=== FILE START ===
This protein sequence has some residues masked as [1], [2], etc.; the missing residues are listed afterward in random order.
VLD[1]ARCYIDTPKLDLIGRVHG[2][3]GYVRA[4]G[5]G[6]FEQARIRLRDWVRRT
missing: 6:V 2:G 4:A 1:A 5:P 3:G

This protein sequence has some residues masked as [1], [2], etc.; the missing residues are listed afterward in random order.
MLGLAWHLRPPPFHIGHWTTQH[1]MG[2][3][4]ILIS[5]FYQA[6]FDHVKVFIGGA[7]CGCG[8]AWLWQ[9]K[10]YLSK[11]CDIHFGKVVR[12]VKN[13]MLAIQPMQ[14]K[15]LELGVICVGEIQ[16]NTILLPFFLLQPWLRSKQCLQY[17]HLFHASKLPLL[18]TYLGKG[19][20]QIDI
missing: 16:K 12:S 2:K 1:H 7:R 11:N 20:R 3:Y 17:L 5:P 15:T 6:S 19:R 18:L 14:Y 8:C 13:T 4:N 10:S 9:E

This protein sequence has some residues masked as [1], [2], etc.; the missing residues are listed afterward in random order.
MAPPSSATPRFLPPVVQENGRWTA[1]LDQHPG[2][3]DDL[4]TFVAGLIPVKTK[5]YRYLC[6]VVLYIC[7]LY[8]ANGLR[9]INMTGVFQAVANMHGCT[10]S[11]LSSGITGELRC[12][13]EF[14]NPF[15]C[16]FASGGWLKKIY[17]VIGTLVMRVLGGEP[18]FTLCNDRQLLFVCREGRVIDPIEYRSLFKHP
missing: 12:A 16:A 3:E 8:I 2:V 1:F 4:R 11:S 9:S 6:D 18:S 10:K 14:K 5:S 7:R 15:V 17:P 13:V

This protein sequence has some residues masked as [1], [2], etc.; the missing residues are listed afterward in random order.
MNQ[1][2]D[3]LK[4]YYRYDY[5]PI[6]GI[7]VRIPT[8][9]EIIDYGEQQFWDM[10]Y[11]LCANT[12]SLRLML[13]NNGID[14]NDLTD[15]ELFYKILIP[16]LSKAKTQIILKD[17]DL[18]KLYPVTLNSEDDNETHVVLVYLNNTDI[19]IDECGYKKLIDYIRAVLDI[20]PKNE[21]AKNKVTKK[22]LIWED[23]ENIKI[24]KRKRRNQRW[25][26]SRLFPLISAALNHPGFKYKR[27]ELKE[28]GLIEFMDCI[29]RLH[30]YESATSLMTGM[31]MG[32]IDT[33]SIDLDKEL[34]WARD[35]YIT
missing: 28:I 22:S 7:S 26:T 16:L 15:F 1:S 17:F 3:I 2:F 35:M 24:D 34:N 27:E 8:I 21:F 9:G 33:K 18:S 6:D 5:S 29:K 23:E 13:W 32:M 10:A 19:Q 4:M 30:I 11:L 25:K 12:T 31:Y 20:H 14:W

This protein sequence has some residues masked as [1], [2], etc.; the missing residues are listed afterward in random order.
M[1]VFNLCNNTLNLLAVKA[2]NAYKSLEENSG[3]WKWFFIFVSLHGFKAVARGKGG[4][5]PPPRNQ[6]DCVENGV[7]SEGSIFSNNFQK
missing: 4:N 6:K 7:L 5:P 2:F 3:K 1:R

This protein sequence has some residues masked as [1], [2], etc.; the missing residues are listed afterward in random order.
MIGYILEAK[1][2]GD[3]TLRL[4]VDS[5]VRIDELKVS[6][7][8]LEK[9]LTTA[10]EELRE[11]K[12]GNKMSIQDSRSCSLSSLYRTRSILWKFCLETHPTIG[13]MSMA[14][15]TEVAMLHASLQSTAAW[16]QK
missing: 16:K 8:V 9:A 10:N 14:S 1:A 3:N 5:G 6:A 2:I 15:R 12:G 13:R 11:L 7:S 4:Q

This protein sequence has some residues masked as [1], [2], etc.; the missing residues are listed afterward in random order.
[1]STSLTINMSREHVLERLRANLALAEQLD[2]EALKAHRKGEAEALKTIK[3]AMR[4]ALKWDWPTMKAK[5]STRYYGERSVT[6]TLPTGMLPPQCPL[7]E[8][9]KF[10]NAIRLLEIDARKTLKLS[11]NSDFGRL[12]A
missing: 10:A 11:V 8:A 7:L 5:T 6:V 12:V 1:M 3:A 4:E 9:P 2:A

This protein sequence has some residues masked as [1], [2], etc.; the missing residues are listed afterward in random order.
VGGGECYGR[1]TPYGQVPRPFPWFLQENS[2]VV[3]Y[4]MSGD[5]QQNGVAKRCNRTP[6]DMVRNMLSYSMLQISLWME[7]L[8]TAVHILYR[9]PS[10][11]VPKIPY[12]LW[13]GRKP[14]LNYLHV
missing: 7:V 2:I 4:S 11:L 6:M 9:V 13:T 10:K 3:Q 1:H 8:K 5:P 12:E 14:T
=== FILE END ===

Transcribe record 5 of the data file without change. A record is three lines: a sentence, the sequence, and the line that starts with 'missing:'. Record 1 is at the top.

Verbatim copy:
This protein sequence has some residues masked as [1], [2], etc.; the missing residues are listed afterward in random order.
M[1]VFNLCNNTLNLLAVKA[2]NAYKSLEENSG[3]WKWFFIFVSLHGFKAVARGKGG[4][5]PPPRNQ[6]DCVENGV[7]SEGSIFSNNFQK
missing: 4:N 6:K 7:L 5:P 2:F 3:K 1:R